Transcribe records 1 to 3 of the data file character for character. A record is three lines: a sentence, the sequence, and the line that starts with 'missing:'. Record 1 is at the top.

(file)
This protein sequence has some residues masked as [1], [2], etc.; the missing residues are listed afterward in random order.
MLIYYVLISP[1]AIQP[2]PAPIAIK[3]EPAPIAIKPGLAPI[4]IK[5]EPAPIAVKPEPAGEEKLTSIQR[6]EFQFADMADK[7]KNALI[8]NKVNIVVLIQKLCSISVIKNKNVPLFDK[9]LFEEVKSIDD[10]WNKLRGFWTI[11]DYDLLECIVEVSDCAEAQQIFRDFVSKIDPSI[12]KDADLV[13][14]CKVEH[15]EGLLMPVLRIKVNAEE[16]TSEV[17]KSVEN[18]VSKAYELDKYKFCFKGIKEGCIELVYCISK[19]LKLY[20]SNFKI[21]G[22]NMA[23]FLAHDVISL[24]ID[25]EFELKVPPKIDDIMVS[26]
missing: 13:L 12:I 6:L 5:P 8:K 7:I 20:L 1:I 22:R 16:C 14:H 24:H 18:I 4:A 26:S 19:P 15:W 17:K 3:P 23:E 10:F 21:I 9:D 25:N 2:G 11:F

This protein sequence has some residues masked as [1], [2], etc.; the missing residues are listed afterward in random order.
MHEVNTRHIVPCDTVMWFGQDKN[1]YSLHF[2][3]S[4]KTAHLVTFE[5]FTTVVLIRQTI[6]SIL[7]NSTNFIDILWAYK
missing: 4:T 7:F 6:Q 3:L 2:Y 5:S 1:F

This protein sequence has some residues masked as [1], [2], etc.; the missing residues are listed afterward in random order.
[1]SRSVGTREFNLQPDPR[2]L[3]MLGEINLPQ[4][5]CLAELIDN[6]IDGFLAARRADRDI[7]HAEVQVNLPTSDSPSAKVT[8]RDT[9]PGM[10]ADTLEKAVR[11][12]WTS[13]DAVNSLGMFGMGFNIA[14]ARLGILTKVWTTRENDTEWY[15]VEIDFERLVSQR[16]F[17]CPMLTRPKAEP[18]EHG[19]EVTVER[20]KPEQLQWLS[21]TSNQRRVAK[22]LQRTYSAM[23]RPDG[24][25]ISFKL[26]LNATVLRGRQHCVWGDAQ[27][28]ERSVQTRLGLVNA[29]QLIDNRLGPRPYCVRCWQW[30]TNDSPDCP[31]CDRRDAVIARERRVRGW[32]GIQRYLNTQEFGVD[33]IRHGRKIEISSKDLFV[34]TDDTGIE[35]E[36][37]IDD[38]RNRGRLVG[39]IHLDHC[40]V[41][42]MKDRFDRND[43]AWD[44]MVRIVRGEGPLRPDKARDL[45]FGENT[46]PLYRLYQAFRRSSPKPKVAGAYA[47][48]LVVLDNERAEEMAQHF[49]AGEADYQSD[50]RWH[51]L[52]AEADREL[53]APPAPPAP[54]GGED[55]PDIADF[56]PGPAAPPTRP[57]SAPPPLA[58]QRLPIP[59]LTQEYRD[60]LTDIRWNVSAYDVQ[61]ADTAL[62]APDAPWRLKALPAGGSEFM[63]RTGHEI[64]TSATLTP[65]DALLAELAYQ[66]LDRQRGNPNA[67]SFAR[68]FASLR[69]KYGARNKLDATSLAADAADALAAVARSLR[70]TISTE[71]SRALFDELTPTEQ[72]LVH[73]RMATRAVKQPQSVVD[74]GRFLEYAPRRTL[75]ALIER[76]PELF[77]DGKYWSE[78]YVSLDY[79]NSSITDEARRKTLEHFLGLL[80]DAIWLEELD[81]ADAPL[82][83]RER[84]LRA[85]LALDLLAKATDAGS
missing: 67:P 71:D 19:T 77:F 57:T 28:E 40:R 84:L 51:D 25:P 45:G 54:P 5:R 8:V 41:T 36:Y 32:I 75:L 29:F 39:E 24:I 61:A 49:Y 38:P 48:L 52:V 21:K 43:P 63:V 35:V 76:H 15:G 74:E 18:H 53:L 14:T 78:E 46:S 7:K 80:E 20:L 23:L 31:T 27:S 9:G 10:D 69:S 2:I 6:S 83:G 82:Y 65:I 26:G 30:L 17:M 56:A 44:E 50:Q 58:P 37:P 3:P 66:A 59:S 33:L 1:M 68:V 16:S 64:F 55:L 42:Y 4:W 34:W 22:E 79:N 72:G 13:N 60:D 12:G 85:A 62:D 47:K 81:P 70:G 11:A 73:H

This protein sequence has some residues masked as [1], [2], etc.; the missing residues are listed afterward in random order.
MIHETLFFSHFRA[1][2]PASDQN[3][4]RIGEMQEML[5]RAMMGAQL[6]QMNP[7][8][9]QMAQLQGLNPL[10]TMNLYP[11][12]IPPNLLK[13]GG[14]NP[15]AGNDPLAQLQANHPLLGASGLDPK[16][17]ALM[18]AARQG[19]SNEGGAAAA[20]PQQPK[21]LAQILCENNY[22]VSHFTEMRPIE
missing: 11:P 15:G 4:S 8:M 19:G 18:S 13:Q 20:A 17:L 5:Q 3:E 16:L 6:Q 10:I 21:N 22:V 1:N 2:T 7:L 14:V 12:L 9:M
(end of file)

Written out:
This protein sequence has some residues masked as [1], [2], etc.; the missing residues are listed afterward in random order.
MLIYYVLISP[1]AIQP[2]PAPIAIK[3]EPAPIAIKPGLAPI[4]IK[5]EPAPIAVKPEPAGEEKLTSIQR[6]EFQFADMADK[7]KNALI[8]NKVNIVVLIQKLCSISVIKNKNVPLFDK[9]LFEEVKSIDD[10]WNKLRGFWTI[11]DYDLLECIVEVSDCAEAQQIFRDFVSKIDPSI[12]KDADLV[13][14]CKVEH[15]EGLLMPVLRIKVNAEE[16]TSEV[17]KSVEN[18]VSKAYELDKYKFCFKGIKEGCIELVYCISK[19]LKLY[20]SNFKI[21]G[22]NMA[23]FLAHDVISL[24]ID[25]EFELKVPPKIDDIMVS[26]
missing: 13:L 12:I 6:L 5:P 8:K 7:I 20:L 1:I 22:R 16:C 14:H 24:H 18:I 4:A 26:S 19:P 15:W 17:K 3:P 23:E 10:F 21:I 9:D 25:N 2:G 11:F

This protein sequence has some residues masked as [1], [2], etc.; the missing residues are listed afterward in random order.
MHEVNTRHIVPCDTVMWFGQDKN[1]YSLHF[2][3]S[4]KTAHLVTFE[5]FTTVVLIRQTI[6]SIL[7]NSTNFIDILWAYK
missing: 4:T 7:F 6:Q 3:L 2:Y 5:S 1:F

This protein sequence has some residues masked as [1], [2], etc.; the missing residues are listed afterward in random order.
[1]SRSVGTREFNLQPDPR[2]L[3]MLGEINLPQ[4][5]CLAELIDN[6]IDGFLAARRADRDI[7]HAEVQVNLPTSDSPSAKVT[8]RDT[9]PGM[10]ADTLEKAVR[11][12]WTS[13]DAVNSLGMFGMGFNIA[14]ARLGILTKVWTTRENDTEWY[15]VEIDFERLVSQR[16]F[17]CPMLTRPKAEP[18]EHG[19]EVTVER[20]KPEQLQWLS[21]TSNQRRVAK[22]LQRTYSAM[23]RPDG[24][25]ISFKL[26]LNATVLRGRQHCVWGDAQ[27][28]ERSVQTRLGLVNA[29]QLIDNRLGPRPYCVRCWQW[30]TNDSPDCP[31]CDRRDAVIARERRVRGW[32]GIQRYLNTQEFGVD[33]IRHGRKIEISSKDLFV[34]TDDTGIE[35]E[36][37]IDD[38]RNRGRLVG[39]IHLDHC[40]V[41][42]MKDRFDRND[43]AWD[44]MVRIVRGEGPLRPDKARDL[45]FGENT[46]PLYRLYQAFRRSSPKPKVAGAYA[47][48]LVVLDNERAEEMAQHF[49]AGEADYQSD[50]RWH[51]L[52]AEADREL[53]APPAPPAP[54]GGED[55]PDIADF[56]PGPAAPPTRP[57]SAPPPLA[58]QRLPIP[59]LTQEYRD[60]LTDIRWNVSAYDVQ[61]ADTAL[62]APDAPWRLKALPAGGSEFM[63]RTGHEI[64]TSATLTP[65]DALLAELAYQ[66]LDRQRGNPNA[67]SFAR[68]FASLR[69]KYGARNKLDATSLAADAADALAAVARSLR[70]TISTE[71]SRALFDELTPTEQ[72]LVH[73]RMATRAVKQPQSVVD[74]GRFLEYAPRRTL[75]ALIER[76]PELF[77]DGKYWSE[78]YVSLDY[79]NSSITDEARRKTLEHFLGLL[80]DAIWLEELD[81]ADAPL[82][83]RER[84]LRA[85]LALDLLAKATDAGS
missing: 67:P 71:D 19:T 77:F 57:T 28:E 40:R 84:L 51:D 25:P 45:G 54:P 5:R 8:V 41:T 36:Y 32:I 75:L 29:F 39:E 24:I 61:A 49:Y 38:P 48:L 52:V 21:K 43:P 63:V 35:V 76:H 15:G 74:E 18:H 53:L 14:T 78:E 46:S 7:K 80:E 20:L 23:L 31:T 27:S 9:G 10:D 69:S 2:I 6:S 83:G 82:Y 65:I 26:G 30:L 17:M 56:A 44:E 50:Q 58:P 37:P 3:P 66:A 59:S 33:L 1:M 68:V 16:S 64:F 55:L 42:Y 4:W 34:W 22:E 79:N 72:G 13:N 60:D 12:G 85:A 62:D 47:K 81:P 70:G 11:A 73:H